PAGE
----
An estimated 15 million adults in the U.S. suffer from social anxiety disorder (also called social phobia), according to the Anxiety and Depression Association of America. A type of anxiety disorder, those with social anxiety disorder may find their lives so disrupted that they’re unable to function.
This disorder is much more than shyness: It’s characterized by an intense fear, especially the fear and anxiety of being judged or scrutinized by others, as well as feeling nauseous even in situations that aren’t seen as threatening to others. Symptoms include blushing, profuse sweating, dizziness, lightheadedness and shortness of breath, as well as trembling, nausea abdominal upset, rapid heartbeat and feelings of detachment and loss of control.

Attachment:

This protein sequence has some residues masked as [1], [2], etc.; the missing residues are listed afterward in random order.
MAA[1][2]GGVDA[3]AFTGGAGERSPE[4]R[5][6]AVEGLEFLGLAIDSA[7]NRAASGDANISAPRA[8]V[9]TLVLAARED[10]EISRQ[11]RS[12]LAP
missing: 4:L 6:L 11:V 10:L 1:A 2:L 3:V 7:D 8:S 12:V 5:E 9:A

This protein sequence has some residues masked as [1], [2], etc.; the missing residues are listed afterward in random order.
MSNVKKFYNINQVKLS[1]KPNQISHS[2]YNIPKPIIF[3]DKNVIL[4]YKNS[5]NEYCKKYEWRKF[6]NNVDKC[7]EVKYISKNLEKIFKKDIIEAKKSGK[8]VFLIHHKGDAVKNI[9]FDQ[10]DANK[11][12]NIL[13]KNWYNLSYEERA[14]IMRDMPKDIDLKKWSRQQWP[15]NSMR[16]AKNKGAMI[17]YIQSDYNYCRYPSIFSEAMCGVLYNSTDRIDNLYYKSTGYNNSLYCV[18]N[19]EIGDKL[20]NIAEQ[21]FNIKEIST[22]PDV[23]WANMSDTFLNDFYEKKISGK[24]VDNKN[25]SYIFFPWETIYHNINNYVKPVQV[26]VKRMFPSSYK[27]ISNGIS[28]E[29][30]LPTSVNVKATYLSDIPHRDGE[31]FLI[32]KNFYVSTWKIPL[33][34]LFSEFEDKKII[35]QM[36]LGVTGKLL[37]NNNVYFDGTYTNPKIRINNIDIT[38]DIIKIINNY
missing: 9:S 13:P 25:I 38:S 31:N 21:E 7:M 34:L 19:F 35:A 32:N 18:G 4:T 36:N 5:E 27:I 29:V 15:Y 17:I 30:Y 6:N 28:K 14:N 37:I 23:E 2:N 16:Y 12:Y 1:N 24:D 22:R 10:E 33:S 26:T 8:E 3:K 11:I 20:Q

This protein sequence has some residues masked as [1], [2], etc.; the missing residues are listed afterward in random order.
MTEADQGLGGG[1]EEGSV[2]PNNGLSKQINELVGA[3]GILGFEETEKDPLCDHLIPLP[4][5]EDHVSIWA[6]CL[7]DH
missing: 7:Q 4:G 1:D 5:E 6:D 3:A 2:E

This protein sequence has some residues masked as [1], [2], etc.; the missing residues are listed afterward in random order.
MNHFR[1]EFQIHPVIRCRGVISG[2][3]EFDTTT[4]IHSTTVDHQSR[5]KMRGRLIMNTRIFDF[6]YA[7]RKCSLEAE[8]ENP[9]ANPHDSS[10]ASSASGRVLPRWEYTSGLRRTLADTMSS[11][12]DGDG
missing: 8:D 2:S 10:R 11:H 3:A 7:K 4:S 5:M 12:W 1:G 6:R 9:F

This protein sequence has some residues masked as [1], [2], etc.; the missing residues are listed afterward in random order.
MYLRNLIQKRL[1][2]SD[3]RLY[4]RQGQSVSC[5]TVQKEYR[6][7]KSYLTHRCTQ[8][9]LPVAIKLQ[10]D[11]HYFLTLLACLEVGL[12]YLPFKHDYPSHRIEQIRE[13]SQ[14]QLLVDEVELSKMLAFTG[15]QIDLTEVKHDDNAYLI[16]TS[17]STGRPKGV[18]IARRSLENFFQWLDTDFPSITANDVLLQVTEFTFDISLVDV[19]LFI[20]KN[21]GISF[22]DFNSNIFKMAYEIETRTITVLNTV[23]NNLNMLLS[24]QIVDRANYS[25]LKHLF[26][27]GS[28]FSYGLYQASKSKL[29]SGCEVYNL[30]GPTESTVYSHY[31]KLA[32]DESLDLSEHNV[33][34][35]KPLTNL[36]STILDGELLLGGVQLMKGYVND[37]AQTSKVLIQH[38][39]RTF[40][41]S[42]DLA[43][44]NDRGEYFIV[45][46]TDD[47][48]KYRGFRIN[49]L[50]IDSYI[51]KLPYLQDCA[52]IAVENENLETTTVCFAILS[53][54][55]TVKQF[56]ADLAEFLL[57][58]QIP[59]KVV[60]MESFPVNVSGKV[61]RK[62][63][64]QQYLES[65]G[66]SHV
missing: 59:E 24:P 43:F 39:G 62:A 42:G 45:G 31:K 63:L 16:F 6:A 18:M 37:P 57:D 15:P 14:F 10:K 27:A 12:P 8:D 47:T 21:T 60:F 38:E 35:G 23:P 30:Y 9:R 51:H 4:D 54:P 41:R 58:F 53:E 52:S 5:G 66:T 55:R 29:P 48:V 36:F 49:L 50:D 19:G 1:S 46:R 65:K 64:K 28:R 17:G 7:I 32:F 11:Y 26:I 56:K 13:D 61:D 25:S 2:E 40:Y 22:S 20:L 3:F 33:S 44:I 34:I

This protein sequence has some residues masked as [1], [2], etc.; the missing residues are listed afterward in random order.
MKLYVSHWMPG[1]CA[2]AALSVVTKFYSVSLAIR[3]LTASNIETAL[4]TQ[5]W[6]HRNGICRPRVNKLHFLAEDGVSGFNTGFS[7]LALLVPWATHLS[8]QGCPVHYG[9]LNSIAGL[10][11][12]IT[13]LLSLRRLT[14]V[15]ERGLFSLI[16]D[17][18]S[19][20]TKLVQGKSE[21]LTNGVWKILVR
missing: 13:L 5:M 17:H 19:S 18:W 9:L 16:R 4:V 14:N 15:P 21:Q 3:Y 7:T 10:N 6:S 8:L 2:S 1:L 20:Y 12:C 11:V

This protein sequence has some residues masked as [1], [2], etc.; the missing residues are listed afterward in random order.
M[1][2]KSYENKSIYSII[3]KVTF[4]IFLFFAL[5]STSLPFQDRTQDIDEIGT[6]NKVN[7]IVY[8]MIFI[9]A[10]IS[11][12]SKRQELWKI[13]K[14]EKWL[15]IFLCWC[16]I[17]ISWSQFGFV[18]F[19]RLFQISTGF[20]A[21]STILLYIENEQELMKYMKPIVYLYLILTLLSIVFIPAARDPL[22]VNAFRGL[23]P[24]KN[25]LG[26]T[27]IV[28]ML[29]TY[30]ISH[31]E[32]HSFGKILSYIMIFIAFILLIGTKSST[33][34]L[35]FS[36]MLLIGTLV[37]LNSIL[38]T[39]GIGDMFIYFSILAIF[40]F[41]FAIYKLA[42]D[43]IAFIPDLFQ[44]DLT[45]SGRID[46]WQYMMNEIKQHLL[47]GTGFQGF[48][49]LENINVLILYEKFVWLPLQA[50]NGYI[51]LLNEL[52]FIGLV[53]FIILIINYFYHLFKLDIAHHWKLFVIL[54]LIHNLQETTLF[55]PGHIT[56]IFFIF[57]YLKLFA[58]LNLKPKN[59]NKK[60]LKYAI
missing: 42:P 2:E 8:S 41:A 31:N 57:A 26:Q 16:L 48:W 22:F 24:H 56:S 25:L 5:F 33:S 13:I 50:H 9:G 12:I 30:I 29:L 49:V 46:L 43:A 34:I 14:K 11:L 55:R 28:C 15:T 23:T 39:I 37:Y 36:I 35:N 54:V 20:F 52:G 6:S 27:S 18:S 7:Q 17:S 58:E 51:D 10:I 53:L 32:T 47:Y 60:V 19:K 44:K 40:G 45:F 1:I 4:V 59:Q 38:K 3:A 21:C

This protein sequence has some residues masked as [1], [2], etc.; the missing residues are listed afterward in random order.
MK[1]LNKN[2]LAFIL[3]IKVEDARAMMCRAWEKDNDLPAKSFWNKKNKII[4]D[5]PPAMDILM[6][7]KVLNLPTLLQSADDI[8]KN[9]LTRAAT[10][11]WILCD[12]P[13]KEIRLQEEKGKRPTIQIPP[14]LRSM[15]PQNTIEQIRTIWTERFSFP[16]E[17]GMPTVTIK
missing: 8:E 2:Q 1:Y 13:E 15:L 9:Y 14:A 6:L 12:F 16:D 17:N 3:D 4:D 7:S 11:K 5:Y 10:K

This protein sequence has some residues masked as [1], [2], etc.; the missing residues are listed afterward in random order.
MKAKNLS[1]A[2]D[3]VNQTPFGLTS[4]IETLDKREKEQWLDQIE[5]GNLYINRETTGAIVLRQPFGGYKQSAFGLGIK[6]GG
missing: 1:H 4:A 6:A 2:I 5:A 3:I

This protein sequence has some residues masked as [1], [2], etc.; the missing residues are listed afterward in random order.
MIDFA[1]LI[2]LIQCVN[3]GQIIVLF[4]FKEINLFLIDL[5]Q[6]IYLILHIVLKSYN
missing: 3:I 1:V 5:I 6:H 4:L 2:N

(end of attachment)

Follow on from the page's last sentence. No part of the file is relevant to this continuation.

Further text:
The average age of onset for social anxiety disorder is 13 and it may run in families. Adults may suffer with symptoms for a decade or longer before seeking treatment, but this condition is definitely treatable with professional help. Treatment generally includes psychotherapy, particularly cognitive behavioral therapy (CBT), and medication, such as anti-anxiety medications and antidepressants.